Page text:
Super Rugby is going to look a bit different.
Super Rugby is going to look a bit different.

Rugby hoping rule changes can launch new golden age

Super Rugby in Australia will next month be enlivened by "golden point" tie-breakers and a radical red card change when law variations are given the green light.

The upbeat changes will be in action for the appealing Queensland Reds-NSW Waratahs clash slated to launch the new domestic competition at Suncorp Stadium in the July 3-4 slot.

A longer wishlist of law variations and amendments were sent to World Rugby for scrutiny late on Thursday by Rugby Australia to lift the pace of play when the five-team competition kicks off.

 

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The golden point idea to eradicate drawn games, of which there were six in 2019, is a straight copy from the NRL.


It is certain to win approval as is the red card tweak because they have already been ticked by World Rugby for use in New Zealand's domestic competition starting on June 13.

 

"If we trial something, we want it to stay in the game long-term," RA's director of rugby Scott Johnson said.

"We have gone a bit further than the Kiwis by seeking a few additional variations to make the game more attractive while being aware of not going too far to be disadvantaged at Test time."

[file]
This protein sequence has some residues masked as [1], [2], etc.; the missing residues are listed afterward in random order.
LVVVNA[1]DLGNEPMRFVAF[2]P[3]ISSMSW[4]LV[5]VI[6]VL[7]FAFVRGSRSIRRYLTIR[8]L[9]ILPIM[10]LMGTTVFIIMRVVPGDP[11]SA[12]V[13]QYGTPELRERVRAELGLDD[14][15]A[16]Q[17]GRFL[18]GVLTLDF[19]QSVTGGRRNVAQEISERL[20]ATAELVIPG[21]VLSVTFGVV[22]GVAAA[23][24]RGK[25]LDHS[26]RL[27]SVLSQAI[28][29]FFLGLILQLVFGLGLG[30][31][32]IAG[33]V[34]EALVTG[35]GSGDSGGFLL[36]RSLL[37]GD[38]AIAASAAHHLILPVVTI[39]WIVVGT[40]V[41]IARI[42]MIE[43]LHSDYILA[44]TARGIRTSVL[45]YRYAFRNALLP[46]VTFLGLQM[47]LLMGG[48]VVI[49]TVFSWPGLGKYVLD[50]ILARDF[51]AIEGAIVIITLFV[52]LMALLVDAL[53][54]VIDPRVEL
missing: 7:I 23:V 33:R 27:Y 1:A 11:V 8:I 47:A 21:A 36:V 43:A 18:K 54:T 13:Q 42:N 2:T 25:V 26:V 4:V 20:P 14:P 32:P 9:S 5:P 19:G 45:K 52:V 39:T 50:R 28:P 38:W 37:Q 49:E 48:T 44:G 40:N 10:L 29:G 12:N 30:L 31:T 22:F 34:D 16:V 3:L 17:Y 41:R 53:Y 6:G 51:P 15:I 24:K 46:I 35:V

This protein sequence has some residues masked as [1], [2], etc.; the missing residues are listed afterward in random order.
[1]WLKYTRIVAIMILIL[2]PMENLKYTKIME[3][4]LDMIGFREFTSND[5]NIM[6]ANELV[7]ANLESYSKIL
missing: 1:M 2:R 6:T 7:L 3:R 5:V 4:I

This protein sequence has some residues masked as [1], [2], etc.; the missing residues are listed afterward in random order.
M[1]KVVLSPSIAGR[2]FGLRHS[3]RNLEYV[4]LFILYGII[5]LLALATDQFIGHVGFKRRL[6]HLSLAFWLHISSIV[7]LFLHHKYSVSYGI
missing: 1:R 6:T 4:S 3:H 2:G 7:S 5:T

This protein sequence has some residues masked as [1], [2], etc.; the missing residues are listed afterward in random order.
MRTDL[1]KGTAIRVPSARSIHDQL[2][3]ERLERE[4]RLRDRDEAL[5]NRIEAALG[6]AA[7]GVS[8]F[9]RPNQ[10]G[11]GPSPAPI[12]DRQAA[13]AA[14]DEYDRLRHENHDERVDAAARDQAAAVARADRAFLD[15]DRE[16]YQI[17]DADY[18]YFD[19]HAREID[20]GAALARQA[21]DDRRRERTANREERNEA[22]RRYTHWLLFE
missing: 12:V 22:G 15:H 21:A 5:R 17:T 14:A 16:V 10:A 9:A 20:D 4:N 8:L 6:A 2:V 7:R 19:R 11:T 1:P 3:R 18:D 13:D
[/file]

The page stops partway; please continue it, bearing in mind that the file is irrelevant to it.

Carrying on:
Reds coach Brad Thorn will be delighted at the red card variation where the offending player can be replaced after 20 minutes off the field.

It will rectify the blight of uneven numbers ruining too many matches while still being costly to the sent-off player and his team.

Changes to scrum resets have also been proposed as part of a raft of possible changes.
Changes to scrum resets have also been proposed as part of a raft of possible changes.

 

In 2018, the Reds lost skipper Scott Higginbotham to a red card in the first 10 minutes against the Melbourne Rebels, which deflated the opening weekend spectacle.

Super Rugby coaches, senior players such as Matt Toomua and Michael Hooper, Johnson and referees bosses enjoyed a robust laws and tweaks debate on Zoom on Tuesday night.

A line dropout innovation pushed by the players garnered unanimous support.

If World Rugby endorse it, being held up over the tryline in attack or forcing the ball in defence over the line will both trigger a line dropout to open up more attacking opportunities.

Some tedious scrum resets will also be taken out of the game if it is approved that play-on is the only option, rather than a scrum reset, from a short-arm scrum penalty.

It requires no law variation, but the Kiwi directive to more strictly police the rampant off-side rushes in defence that stifle room to attack is the best move of all.

Queensland Rugby Union chief executive David Hanham  explained on Thursday why Ballymore was not a low-cost option to host Reds games, without crowds, in the new competition.

"Ballymore doesn't have the LED perimeter signage to provide benefits back to our partners on TV, we have a commercial agreement with Suncorp Stadium and Stadiums Queensland has given a 'cost-recovery only' deal to codes playing there in this difficult climate," Hanham said.

There is also the growing possibility that should small crowds be allowed back into stadiums in late July-August, Suncorp Stadium's seating best caters to social distancing fans.

Originally published as Rugby hoping rule changes can launch new golden age

News Corp Australia


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